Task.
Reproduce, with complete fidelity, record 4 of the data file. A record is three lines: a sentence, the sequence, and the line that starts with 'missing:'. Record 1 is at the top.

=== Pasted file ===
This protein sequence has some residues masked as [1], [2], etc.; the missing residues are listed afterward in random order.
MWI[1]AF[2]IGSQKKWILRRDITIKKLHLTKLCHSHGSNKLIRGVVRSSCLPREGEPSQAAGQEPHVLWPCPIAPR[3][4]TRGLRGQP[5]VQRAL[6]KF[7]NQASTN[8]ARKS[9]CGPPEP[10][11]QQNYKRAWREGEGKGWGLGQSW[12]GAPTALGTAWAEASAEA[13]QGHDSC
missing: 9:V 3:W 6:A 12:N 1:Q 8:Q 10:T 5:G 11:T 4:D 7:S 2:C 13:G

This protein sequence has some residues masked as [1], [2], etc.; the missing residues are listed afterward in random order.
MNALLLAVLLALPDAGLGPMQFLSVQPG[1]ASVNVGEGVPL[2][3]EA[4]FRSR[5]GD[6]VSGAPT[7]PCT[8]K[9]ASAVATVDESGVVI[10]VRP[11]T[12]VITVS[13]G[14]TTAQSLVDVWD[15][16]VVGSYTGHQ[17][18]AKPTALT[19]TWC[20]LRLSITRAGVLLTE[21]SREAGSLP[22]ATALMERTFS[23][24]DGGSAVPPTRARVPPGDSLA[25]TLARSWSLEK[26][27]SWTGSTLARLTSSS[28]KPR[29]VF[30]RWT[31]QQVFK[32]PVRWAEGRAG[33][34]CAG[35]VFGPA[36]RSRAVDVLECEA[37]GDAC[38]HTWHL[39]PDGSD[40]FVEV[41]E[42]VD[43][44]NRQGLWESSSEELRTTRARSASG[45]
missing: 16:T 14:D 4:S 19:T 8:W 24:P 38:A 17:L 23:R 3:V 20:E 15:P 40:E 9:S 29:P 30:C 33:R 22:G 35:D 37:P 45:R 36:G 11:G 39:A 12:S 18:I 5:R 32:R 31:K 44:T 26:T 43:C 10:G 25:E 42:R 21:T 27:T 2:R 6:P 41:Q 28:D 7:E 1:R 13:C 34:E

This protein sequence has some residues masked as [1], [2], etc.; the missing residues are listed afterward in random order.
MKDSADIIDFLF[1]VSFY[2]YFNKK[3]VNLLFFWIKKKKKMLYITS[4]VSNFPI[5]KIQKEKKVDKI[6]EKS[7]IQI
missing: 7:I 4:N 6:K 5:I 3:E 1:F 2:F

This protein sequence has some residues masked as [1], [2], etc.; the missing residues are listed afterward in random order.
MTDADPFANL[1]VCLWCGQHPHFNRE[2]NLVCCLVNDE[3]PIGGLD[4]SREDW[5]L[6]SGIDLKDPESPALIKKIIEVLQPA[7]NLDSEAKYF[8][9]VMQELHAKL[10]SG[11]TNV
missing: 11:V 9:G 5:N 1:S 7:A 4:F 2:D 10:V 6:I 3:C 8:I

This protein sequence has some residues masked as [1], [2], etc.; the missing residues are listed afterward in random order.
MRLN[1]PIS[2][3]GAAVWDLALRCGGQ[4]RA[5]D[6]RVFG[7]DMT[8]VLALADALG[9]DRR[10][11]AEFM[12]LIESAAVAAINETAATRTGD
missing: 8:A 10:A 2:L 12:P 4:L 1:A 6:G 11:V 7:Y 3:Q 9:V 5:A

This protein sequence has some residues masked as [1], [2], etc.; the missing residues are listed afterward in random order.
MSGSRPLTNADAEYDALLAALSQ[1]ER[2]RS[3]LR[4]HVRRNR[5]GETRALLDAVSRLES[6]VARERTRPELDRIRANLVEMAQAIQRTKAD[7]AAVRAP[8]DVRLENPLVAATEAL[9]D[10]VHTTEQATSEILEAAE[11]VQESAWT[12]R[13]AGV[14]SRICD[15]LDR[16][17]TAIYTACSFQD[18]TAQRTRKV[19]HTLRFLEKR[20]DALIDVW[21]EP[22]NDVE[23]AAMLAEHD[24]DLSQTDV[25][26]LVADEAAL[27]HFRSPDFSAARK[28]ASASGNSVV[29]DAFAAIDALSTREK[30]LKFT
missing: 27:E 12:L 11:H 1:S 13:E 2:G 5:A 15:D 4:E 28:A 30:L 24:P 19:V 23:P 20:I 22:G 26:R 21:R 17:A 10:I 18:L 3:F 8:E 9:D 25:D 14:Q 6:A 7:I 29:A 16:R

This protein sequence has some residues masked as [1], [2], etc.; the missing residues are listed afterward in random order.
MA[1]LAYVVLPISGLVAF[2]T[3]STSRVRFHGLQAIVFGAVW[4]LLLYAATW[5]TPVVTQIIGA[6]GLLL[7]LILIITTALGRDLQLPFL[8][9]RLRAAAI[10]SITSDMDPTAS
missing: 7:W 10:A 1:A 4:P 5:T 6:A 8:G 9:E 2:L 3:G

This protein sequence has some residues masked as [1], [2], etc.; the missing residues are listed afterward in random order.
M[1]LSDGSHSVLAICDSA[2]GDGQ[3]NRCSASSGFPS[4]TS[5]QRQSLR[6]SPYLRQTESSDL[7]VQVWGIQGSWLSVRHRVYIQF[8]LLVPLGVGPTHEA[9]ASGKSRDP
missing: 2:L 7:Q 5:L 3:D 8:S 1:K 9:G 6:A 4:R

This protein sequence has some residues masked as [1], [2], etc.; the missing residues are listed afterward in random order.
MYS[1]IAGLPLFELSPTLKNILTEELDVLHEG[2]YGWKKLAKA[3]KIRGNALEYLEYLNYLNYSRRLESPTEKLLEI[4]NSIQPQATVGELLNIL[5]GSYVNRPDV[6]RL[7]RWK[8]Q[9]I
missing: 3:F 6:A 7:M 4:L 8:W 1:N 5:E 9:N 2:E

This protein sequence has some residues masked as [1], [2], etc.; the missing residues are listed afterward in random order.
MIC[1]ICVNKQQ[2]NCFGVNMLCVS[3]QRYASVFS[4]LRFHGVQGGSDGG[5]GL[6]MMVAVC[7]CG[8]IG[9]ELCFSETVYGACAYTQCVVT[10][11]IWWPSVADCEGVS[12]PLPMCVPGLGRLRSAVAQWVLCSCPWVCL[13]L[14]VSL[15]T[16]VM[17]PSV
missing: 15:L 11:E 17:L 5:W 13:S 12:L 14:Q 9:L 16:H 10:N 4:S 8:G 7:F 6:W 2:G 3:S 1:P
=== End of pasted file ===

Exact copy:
This protein sequence has some residues masked as [1], [2], etc.; the missing residues are listed afterward in random order.
MTDADPFANL[1]VCLWCGQHPHFNRE[2]NLVCCLVNDE[3]PIGGLD[4]SREDW[5]L[6]SGIDLKDPESPALIKKIIEVLQPA[7]NLDSEAKYF[8][9]VMQELHAKL[10]SG[11]TNV
missing: 11:V 9:G 5:N 1:S 7:A 4:F 2:D 10:V 6:I 3:C 8:I